Students rally behind principal
Successful college boss resigns after disciplinary action for sharing his concerns about his proposed deputy.
Internet-savvy former students of a sixth form college in Greater Manchester are using the social networking site Facebook to speak up for a principal who has resigned in a row with the chair of the college board.
More than a thousand students and former students as well as current staff are protesting after Mike O'Hare, 63, one of England's most successful principals, resigned from Holy Cross Sixth Form College in Bury.
He had been given a written warning after being accused of a breach of confidence, having told nine senior staff that he opposed the proposed candidate for deputy principal.
Two staff governors, a teacher and a member of the support staff have also resigned in protest.
The college has the second highest exam success rates in the country, based on numbers of students who qualify after starting their courses. It is rated as outstanding by Ofsted and was named as one of the UK's best small companies to work for by The Sunday Times.
The Facebook group supporting Mr O'Hare was started by former student Nick Andrews, who left the college in 2003 with five A-levels.
"We all knew he was going at some point, but we wanted him to go out in the right way," he said.
"He's a very, very well-respected man. He's always there in the common room saying hello. He's not the type of principal who just sits in the office and you only see him on open days."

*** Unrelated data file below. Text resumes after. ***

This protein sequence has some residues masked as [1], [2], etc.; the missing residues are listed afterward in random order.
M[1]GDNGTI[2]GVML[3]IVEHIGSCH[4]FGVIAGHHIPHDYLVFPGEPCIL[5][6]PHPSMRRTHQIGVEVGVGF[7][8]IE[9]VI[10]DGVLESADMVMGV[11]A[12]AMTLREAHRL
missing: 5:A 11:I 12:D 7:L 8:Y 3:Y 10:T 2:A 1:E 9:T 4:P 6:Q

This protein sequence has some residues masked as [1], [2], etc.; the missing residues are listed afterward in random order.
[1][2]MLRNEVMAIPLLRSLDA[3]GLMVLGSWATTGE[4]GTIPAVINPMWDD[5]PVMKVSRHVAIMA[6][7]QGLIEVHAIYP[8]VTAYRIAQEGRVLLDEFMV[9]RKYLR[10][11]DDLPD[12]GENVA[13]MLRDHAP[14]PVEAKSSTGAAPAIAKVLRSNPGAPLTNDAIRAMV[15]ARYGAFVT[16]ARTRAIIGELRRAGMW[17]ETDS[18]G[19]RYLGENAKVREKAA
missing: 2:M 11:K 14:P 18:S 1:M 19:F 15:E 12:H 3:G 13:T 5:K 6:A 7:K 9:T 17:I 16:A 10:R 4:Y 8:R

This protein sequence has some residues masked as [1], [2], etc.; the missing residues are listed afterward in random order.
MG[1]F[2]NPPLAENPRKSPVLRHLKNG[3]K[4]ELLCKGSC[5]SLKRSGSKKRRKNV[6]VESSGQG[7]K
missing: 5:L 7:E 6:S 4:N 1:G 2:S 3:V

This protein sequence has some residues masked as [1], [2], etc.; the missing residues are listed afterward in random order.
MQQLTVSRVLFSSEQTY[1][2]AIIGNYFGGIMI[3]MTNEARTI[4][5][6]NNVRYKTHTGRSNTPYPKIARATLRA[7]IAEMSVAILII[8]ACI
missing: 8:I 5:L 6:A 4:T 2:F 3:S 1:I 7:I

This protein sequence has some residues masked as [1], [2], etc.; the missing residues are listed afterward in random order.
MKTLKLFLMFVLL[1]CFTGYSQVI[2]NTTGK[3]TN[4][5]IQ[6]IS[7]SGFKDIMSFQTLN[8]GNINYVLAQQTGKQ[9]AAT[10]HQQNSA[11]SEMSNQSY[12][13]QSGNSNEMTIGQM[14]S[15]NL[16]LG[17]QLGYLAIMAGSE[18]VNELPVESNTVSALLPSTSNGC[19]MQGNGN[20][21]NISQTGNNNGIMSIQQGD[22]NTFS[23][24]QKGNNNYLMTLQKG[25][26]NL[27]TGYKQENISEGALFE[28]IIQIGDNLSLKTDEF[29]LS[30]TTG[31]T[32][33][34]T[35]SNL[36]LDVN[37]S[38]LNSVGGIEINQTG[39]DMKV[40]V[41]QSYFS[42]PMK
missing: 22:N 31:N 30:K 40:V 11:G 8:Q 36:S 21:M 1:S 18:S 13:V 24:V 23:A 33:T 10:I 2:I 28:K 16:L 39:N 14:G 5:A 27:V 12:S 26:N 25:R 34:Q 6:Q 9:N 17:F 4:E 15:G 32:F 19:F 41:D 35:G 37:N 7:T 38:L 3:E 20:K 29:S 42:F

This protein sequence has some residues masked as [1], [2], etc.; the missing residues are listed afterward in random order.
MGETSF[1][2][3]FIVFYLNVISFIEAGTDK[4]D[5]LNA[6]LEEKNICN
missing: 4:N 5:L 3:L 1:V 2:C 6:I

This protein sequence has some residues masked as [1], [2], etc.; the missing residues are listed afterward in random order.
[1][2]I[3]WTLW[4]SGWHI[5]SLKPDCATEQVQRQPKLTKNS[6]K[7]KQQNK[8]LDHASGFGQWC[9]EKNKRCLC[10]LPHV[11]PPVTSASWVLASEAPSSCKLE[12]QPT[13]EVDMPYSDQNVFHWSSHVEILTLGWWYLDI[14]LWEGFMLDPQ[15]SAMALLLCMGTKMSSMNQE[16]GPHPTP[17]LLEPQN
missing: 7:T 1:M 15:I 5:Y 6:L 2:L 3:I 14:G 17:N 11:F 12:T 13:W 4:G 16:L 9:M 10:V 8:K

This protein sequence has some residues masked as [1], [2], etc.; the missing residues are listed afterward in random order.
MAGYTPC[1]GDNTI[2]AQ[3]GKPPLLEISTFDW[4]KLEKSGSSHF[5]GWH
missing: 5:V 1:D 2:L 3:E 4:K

A letter to the governors objecting to the treatment of Mr O'Hare has been signed by 187 staff at the Lancashire college.
Mr O'Hare, who has worked at the college for 28 years, insists he could not have been expected to do his job without discussing things with his senior management team.
"I feel that I have been unfairly treated," he said. "The idea that this was a breach of confidence - I just can't accept that.
"In this day and age, when colleges are managed by teams of people, not by individuals, the idea of not communicating with my team is absolutely inconceivable. That's how we've always worked."
Mr O'Hare worked at the college as an A-level economics teacher before becoming principal 15 years ago. His resignation came at the end of a seven-month dispute, which started when he was overruled on the selection panel to choose his deputy.
He wrote to the governors to outline his concerns, but was accused of a breach of confidence when he shared them with his senior management team. His appeal before a panel of five governors against the written warning was unsuccessful and he resigned.
He said the original disciplinary hearing was held by the chair of governors, Anne Fox, alone.
A statement from the governors said: "The chair of governors followed the college policies and procedures throughout the disciplinary process."
Mr O'Hare intends to remain at the college until his notice expires in August. The deputy's post remains unfilled.
Another former student, Jason Switzer, said: "Without the help of Holy Cross I would have no qualifications. I felt misunderstood in my high school and the teachers didn't care. Holy Cross saved me. Thank you, Mr O'Hare."